Storytelling for Stakeholders

How Storytelling Techniques Can Align Your Team

Rachel Weissman
Feb 28, 2018 · 7 min read
Courtesy of Pexels

For the past year and a half, I was the UX lead on one of Salesforce’s new features, Einstein Forecasting. It was announced internally early last year that Einstein Forecasting was going to be one of the featured products during the Sales Cloud keynote at Dreamforce.

What did this actually mean?

A lot of people throughout the organization were really invested in the success of this product. As a result of the project’s high visibility, one of my biggest challenges was aligning key stakeholders to support a unified UX vision and shipped product experience.

I learned utilizing storytelling techniques can align your team and stakeholders to support a unified experience.

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Learn From Your Audience

The foundation of any great story is knowing your audience. Understanding what’s important to your audience will help them become invested in your story. What separates good storytellers from great storytellers is the ability to shift from knowing your audience to learning from them. Understanding what’s working or not working on the fly can strengthen your rapport with your audience to help you best tailor your story.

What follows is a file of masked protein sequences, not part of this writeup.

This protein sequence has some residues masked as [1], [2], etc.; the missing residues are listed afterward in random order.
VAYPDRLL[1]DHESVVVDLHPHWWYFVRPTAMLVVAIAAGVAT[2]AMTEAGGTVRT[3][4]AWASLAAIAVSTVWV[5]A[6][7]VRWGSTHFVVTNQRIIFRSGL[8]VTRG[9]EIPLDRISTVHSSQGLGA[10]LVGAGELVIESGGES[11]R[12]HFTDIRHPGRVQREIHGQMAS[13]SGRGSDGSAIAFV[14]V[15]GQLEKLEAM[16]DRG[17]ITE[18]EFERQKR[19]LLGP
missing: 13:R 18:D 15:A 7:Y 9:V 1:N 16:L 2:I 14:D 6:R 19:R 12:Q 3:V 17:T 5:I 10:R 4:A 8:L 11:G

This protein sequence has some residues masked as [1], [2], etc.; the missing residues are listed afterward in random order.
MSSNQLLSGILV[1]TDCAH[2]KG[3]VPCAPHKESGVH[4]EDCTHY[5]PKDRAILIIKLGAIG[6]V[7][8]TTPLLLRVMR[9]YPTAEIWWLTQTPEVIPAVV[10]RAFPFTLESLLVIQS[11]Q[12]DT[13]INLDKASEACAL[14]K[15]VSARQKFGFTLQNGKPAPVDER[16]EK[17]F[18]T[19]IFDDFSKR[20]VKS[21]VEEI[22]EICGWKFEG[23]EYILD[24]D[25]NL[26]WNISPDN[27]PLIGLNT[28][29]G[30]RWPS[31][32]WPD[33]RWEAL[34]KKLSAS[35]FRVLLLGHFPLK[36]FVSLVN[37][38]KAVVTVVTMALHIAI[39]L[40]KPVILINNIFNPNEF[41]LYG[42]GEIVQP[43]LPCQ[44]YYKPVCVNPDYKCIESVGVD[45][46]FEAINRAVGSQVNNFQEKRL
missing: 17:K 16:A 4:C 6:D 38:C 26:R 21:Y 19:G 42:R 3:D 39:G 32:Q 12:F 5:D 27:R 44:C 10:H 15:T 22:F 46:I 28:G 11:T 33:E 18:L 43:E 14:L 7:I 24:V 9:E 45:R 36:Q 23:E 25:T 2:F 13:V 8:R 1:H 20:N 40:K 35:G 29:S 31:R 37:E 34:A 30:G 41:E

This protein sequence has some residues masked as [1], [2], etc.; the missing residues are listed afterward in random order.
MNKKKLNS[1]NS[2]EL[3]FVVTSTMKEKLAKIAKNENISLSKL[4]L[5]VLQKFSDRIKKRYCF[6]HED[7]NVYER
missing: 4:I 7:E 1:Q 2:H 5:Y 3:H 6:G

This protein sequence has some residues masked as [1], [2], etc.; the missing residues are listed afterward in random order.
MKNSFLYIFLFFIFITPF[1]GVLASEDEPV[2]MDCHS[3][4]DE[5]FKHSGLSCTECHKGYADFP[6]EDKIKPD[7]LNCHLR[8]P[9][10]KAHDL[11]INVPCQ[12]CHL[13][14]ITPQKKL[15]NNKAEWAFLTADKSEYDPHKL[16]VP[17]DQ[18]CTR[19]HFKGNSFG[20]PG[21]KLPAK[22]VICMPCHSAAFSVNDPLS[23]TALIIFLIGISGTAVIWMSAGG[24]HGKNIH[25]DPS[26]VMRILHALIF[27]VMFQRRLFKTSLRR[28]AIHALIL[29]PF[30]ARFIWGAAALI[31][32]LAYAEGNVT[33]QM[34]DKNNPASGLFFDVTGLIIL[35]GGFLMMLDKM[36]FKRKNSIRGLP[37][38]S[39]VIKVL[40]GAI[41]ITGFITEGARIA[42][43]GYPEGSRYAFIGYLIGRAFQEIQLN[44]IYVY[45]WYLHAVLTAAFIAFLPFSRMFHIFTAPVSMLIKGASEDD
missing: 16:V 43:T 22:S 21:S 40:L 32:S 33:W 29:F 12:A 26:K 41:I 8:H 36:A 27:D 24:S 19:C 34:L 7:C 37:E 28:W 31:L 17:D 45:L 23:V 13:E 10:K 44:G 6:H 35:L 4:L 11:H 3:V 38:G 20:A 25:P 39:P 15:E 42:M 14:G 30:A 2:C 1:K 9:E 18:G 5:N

Similarly, stakeholders have their own motivations, sets of priorities, and challenges. Each of them has a seat at the table for a key purpose. Learning from them ensures what’s created caters to each of their needs.

The group of stakeholders I worked with included product managers, engineers, data scientists, project managers, doc writers, design managers, and executives. Every person I worked with is an expert in their role. By removing your ego and continuously asking questions to better understand each stakeholder’s headspace, it’ll help them become more invested in the experience.

Remove Your Ego

As designers, it’s easy to get caught up in wanting complete ownership that a design solution is yours. I learned that each team member and stakeholder has an opinion about the experience, and that’s okay. They are all providing feedback from their own perspective. Once you’re able to remove your intrinsic motivation in any design project, you can better leverage everyone else’s expertise. By empowering each stakeholder and learning from them, you can approach solving a problem from every possible angle. As a result, the design solution that is created will be a reflection of everyone’s expertise and shift from being yours to ours.